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This satellite view really shows how most of the German countryside is just fields with the population contained within the small towns.
Most of the smaller German towns in this area have comparatively narrow streets that wind though the towns. Here, the street is very wide and runs straight through the center of the town.
Old water fountain.
Plenty of parking on either side gives a much more open feel.
Of course there are plenty of the painted half timbered houses and buildings.
Town Hall. It had a glockenspeil, just like the one in Munich.
These are large pillows (shams) that Germans use on their beds. They are much larger than what is used in the USA or Australia.
What a colour.
Old office building "Lichtenberg" from the18th Century. The postman has just delivered the mail.
Half timbered buildings everywhere.
We noticed the tower up the hill and so we wandered up.
This was the tower we saw down the hill but it was not the highest building in the town.
Further up is a castle / church and according to this article, it is the largest in Germany.
The church part, St Michaels.
Entrance to the castle / church.
Door at the entrance.
Storage sheds on the left that line the walls that surround the church.
Smaller entrance to the church.
You never know what to expect when you enter European churches. This one was certainly different.
It had a barrel roof which was painted.
There appeared to be two extra floors on one side of the nave. Unfortunately there was a rope barring the way to the stairs leading up there so we couldn't go up there to take a look.
The pews. I bet after an hour or so they would be getting to be uncomfortable. Of course, that is the idea.
Ceiling on the other side of the nave.
It really was an unusual church.
Another smaller entrance.
We continued to walk around the walls of the castle that surrounded the church.
The back of the church is on the right. To the left are more of the storage sheds and bunkers.
This would have been a tower. Note the holes for shooting your arrows through.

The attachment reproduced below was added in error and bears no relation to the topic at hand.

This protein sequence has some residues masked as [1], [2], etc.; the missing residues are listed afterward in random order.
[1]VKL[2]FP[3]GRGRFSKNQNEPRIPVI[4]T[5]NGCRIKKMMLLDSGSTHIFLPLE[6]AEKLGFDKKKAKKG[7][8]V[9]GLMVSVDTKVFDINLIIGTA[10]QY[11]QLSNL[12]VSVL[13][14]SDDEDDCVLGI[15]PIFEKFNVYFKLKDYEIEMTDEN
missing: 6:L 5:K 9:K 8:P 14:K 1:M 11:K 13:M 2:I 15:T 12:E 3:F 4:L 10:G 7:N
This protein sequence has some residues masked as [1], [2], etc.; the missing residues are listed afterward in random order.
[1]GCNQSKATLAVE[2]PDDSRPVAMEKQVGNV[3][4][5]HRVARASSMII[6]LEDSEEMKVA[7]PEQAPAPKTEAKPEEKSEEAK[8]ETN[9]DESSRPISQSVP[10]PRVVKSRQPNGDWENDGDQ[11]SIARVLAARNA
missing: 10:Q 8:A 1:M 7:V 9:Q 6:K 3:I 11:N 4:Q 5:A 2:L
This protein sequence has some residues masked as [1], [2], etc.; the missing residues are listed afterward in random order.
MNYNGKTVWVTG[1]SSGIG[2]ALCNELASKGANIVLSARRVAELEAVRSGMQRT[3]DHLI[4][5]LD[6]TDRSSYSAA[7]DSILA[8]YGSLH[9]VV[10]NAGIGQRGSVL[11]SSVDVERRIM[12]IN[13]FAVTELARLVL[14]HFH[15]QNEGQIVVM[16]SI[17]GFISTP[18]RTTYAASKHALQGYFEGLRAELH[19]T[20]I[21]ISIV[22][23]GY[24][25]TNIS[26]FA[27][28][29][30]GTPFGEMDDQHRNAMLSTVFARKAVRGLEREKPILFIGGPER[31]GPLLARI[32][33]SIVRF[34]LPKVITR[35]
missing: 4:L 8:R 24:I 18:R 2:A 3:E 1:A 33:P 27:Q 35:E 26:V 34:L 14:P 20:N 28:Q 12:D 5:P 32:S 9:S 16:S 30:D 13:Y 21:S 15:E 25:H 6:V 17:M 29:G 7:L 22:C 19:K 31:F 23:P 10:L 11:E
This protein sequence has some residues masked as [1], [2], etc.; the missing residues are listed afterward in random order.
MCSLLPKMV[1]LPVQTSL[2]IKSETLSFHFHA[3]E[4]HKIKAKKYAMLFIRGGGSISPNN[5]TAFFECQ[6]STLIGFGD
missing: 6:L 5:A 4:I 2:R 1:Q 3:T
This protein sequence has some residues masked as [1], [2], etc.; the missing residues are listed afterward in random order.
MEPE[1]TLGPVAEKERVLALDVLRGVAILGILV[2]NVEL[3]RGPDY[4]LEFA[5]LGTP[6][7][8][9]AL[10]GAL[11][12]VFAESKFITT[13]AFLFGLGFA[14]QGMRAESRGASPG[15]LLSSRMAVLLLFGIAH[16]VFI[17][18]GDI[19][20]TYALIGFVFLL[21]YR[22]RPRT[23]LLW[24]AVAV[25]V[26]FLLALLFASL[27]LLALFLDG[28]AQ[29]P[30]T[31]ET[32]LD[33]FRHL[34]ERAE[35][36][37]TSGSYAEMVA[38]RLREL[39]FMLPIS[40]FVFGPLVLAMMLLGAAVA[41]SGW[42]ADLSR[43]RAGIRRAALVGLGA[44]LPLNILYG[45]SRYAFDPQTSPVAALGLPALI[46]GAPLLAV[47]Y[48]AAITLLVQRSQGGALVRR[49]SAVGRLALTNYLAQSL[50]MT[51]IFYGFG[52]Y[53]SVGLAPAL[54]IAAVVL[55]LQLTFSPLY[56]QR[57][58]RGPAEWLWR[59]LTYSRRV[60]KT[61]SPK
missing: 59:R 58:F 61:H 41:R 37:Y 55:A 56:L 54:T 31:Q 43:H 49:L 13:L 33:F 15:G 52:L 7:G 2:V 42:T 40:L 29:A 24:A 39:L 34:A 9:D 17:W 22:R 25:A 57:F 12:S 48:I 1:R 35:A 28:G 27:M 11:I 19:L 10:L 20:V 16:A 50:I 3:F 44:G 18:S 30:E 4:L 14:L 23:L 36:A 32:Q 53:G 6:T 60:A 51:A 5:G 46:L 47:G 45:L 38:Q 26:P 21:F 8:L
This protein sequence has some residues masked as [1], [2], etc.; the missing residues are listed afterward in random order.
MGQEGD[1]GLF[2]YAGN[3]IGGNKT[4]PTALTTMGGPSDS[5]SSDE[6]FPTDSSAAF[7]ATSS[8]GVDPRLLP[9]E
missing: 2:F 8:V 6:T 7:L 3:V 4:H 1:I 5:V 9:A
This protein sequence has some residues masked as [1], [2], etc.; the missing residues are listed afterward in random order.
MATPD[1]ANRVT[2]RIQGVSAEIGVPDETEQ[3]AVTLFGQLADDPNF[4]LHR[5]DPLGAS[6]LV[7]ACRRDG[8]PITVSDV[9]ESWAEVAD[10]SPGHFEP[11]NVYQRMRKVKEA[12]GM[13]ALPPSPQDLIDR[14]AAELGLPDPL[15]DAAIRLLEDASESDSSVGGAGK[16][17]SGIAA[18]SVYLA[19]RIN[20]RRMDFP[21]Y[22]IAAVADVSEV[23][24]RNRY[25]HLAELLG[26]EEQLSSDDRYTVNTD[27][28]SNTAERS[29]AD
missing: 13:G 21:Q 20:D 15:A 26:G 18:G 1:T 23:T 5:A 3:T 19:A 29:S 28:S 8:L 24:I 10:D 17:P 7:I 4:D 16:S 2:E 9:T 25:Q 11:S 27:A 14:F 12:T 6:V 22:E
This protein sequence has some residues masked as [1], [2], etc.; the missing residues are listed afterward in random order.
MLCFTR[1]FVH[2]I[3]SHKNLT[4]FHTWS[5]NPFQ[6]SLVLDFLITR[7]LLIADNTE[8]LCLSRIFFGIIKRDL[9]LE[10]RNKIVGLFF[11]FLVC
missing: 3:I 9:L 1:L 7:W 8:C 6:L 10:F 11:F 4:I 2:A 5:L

This would have been the moat at one time. How they would have got water up here is beyond me.
This is actually a gutter made out of wood that has mostly rotted away.
Notice the cat in the center of the photo.
Inside its lair.
More of the moat.
The northern gate.
Just outside the wall was the local cemetery.
It looked like there was to be a wedding and guests were turning up in their finery.
Just look a that red.
By now we were just wandering around in the back streets. There is also a famous museum devoted to organs but we have found that knowledge of English is not common in this area so we decided to give it a miss.
We then got back to the main street and crossed over to walk down to the local stream It is the same creek that flows through Mellrichstadt.
It all looks very peaceful and beautiful but it tends to flood every few years and judging by the photos on a sign, the main shopping street in inundated.
Still, it is all very pleasant.
Most of the houses that line the southern bank of the stream have extensive garden beds.
I was intrigued by the grey sports car. Does anybody know what it is?
As we were leaving the castle, we heard a whistle from a steam engine and could smell a bit of smoke. We did find the station, but not the engine. The station has been turned into a private residence. We suspect that many of the old unused stations have been turned into apartment buildings or residences.
Now isn't that spiffy.
It looked like a place that sold all sorts of antique stuff.
So back to the main street where the sun had come out. To be honest, we enjoyed our walk around this small town much more than we had enjoyed Munich. There is even more to see than what we discovered and there are no crowds. We really liked this place.